After Smiley reveals that Haydon is the mole, Haydon reveals that Karla has directed all of his activities, including encouraging Haydon to cuckold Smiley. He tells him that Karla regarded Smiley as the person most likely to uncover Haydon and that the affair was calculated to cloud Smiley's judgement and cast any accusations he may make as the vengeance of a wronged husband.
As Smiley drives to break the news to his cheating spouse, he reflects that Haydon's self-justifying "confession" was an inadequate explanation for becoming a traitor in the first place, and only Karla discerned the quality in Haydon that allowed him to be turned. In Smiley's words, only Karla saw "the last little doll inside Bill Haydon."
The Honourable Schoolboy
In the aftermath of Haydon's exposure, Karla moves ruthlessly to arrest and execute those Circus agents behind the Iron Curtain that Haydon betrayed. Smiley, appointed temporary chief of the Circus, scrambles to contain the disaster and save who can be saved, but with only minimal success. Karla's aggressive targeting of operatives all over the world necessitates the Circus to shut down safe houses and recall spies even in non-Soviet countries, including one in Vietnam.
However, Smiley quickly takes the offensive. On the theory that Haydon's activities for the Circus were entirely directed by Karla, Smiley reasons that Haydon's record can lead them to other possible moles of Karla in other countries, who can yield valuable intelligence to restore the Circus's prestige. He is proven right, as evidence of Haydon's refusal to investigate a possible money laundering operation in Laos leads them to unmask Nelson Ko, Karla's mole inside the People's Republic of China. Karla does not appear to have a direct hand in protecting his mole. Instead, the Circus's main opponent is Nelson's brother Drake, a powerful Hong Kong crime lord. Although the Circus fails to capture Nelson themselves, their joint cooperation with the CIA leads to the Americans seizing him as he attempts to escape from Hong Kong back onto mainland China.
During his tenure as Chief, Smiley keeps a photograph of Karla on his wall, seemingly as an object of obsession. It is an uncharacteristically symbolic and personal gesture for Smiley that unsettles his subordinates. Over the course of the novel, Ann takes to calling Karla "Smiley's Black Grail," which becomes a recurring phrase.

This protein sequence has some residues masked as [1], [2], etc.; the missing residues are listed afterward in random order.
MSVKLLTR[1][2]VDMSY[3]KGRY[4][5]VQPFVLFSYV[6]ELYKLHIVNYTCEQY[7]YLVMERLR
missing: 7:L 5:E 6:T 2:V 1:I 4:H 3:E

In Smiley's People, it is revealed that Karla had a young daughter, Tatiana, by a mistress during the Great Patriotic War. His mistress was Estonian, and in his daughter's incoherent memory, Karla had her mother killed after he overheard her praying (contrary to Communism's atheist views). Eventually, Tatiana began to demonstrate symptoms of schizophrenia.
Unable to get her proper treatment, Karla uses a set of amateur agents to find or create a false identity that would allow him to send her to Western Europe to an adequate mental health clinic. As new Circus Chief Saul Enderby comments, Karla had to use amateurs because he had trained his own agents to be both too smart and too fanatically devoted to his ideals to be trusted with his private scheme.
Because these agents are amateurs, they make several mistakes that allow Smiley to pick up on Karla's scheme. In desperation, Karla orders several assassinations, which only galvanises Smiley's investigation. Finally, Smiley gathers damning proof of Karla's activities that will ensure his destruction by his rivals at Moscow Centre, and offers Karla a choice: defect or be destroyed. Knowing that his fall will also be Tatiana's, Karla agrees to defect.
In his only personal appearance in the novels, Karla crosses into West Berlin disguised as a laborer and is taken into custody by Circus officers. As he leaves, he drops Ann's cigarette lighter on the ground, but Smiley feels no urge to pick it up. Watching Karla be taken away, Smiley contemplates that he has won at last, but by a cruel irony, he and Karla have switched roles: Smiley has become the ruthless exploiter of Karla's vulnerability, while Karla has been defeated not through his fanaticism, but his love for his daughter.
Karla does not appear again in le Carré's novels, except a brief mention in The Secret Pilgrim, when Smiley tells a group of probationary intelligence officers that he was the one who debriefed Karla in captivity. Speaking in general about the nature of interrogations, Smiley says that sometimes they are "communions between damaged souls." The date of Smiley's first encounter with Karla, in the jail in New Delhi, is unclear. In Tinker Tailor Soldier Spy, we are told that the interrogation took place in the fifties. But in Smiley's People, Smiley recalls the meeting as having occurred in the sixties. Karla's ultimate fate is revealed in 2017's A Legacy of Spies, in which Jim Prideaux recounts to Guillam that, following his debriefing, Smiley arranged for Karla to teach Russian at a university in Latin America. Roughly a year later, Karla committed suicide; according to Prideaux, Smiley became grief stricken at his death, a response he doesn't understand given the nature of their relationship.
Appearance and identity
Karla is described as a small, spare man in middle age with an extraordinary composure and ascetic habits. Smiley describes him as modest and avuncular, Mediterranean in look and that he resembled a priest or schoolmaster. His most identifiable characteristic is his habit of chain smoking Camels.
Several real-life intelligence figures have been postulated as models for Karla, including KGB General Rem Krassilnikov, whose obituary in the New York Times stated that his CIA opponents viewed him as a real-life Karla.
Film and television adaptations
- le Carré., John (2001). Tinker, Tailor, soldier, Spy. Hodder & Stoughton. ISBN 978-0-340-73374-5.
- le Carré., John (2009). Smiley's People. Sceptre. ISBN 978-0-340-99378-1.
- le Carré., John (2009). The Honourable Schoolboy. Sceptre. ISBN 978-0-340-99377-4.
- le Carré., John (2011). The Secret Pilgrim. Penguin Classics. ISBN 978-0-14-119636-7.
- Risen, James (24 March 2003). "Rem Krassilnikov, Russian Bane of CIA, Dies at 76". The New York Times. ISSN 0362-4331. Retrieved 26 September 2011.
- ": Smiley's People (1982)". BFI Screenonline. 2011. Retrieved 25 September 2011.